eLearning in Hillsborough: What does it look like?

The incoming superintendent is looking for input from his staff.
Incoming Hillsborough County Schools Superintendent Addison Davis.
Incoming Hillsborough County Schools Superintendent Addison Davis. [ Times (2020) ]
Published March 18, 2020

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TAMPA — Hillsborough County’s new superintendent of schools is literally walking into the job as all instruction becomes remote, as a way of combating the COVID-19 coronavirus.

So what does all that look like in the nation’s seventh largest school district?

Addison Davis is calling on staff to help him figure it out.

Teachers might need training to conduct virtual lessons, he said Tuesday, following Gov. Ron DeSantis’s announcement that students will not return to campus until April 15.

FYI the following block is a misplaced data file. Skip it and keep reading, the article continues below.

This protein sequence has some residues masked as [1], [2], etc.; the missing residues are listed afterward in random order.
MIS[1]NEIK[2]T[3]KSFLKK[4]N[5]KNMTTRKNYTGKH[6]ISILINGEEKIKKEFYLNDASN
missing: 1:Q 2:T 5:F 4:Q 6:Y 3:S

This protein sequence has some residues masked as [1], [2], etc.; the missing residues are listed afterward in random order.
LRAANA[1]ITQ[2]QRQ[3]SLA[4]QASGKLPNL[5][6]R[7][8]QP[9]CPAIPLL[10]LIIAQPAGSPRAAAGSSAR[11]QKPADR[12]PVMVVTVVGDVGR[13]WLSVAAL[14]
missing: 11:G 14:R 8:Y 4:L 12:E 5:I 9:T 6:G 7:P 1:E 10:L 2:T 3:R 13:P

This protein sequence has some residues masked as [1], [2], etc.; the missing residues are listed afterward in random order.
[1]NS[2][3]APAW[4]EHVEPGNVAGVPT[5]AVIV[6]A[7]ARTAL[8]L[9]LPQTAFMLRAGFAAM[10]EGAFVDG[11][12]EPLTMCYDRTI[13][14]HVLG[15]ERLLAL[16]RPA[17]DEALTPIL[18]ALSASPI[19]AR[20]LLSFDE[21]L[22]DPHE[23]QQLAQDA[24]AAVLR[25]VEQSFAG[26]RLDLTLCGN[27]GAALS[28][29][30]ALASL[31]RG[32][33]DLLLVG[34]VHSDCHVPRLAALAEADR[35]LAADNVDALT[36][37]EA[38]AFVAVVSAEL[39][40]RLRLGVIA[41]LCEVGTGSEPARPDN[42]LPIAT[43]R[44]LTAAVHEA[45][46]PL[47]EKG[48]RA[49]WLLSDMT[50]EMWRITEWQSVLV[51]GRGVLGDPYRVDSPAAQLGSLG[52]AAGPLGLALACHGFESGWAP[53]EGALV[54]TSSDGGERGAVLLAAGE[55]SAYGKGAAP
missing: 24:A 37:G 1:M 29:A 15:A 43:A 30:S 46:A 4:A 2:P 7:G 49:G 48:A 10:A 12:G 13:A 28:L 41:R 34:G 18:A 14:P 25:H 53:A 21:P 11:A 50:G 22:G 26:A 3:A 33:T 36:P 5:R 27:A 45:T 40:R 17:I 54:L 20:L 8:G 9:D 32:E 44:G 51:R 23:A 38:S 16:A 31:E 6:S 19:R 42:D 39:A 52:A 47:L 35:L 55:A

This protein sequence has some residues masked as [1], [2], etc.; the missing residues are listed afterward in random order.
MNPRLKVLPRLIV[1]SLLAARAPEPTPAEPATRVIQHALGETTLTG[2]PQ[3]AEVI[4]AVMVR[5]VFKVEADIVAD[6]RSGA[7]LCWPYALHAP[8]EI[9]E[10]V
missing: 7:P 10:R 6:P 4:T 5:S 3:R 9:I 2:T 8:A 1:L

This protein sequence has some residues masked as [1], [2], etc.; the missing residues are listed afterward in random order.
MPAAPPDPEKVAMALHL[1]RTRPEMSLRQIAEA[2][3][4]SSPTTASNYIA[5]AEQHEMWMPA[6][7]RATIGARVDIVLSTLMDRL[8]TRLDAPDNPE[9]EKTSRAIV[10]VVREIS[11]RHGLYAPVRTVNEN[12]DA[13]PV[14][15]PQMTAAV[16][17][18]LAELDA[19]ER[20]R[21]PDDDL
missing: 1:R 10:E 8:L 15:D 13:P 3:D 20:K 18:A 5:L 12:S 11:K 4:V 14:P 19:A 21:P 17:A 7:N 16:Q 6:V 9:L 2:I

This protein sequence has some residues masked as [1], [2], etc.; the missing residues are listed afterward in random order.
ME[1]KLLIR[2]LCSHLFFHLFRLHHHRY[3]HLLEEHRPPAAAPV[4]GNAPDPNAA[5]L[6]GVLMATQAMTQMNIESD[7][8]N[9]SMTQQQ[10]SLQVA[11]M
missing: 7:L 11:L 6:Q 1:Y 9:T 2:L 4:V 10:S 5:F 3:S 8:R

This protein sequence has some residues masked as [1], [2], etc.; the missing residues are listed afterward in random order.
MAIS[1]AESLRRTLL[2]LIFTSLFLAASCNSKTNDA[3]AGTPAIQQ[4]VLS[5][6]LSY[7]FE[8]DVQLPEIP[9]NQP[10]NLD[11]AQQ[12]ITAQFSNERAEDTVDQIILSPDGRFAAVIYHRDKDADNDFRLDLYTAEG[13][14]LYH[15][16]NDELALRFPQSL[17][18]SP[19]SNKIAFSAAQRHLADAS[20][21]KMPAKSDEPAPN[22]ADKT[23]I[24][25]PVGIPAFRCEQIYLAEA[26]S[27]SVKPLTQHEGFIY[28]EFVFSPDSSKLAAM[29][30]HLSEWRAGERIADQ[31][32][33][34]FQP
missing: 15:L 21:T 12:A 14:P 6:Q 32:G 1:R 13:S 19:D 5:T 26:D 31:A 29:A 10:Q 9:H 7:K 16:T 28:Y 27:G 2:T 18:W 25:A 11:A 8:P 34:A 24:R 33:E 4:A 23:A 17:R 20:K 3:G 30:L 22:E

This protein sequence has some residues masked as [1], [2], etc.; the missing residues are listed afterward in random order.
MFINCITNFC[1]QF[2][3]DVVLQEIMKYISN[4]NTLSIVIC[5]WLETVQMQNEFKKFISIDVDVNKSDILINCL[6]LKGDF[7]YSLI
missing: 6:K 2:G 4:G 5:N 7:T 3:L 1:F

Students still need wrap-around services, the many kinds of non-teaching assistance that they access at school.

Davis said he’s impressed with the preparation he has seen so far in Hillsborough. “We’re going to be solid,” he said.

But it won’t happen by itself.

Davis, who becomes acting superintendent on March 23 and officially replaces Jeff Eakins on July 1, said he will ask district-level administrators to write memos in which they will outline their roles and responsibilities in the months ahead.

“They’ll be working on these for the next 72 hours,” he said. “Then I’ll have the weekend to look and plan.”

District leaders began their eLearning preparations weeks ago, loading content into the digital platforms that students and parents already use: Edsby for middle and high school, Clever for the elementary years.

The district is working to get digital devices into the hands of students who do not have them. A deal with Charter Communications will help families get Spectrum internet service if they need help with that as well.

And, starting Monday, free meals will be available at selected sites.

Davis hopes to address the community at a news conference as early as Monday or Tuesday. While he is still awaiting some clarification from the state Department of Education, he said, “hats off to the DOE for taking such a strong stand.”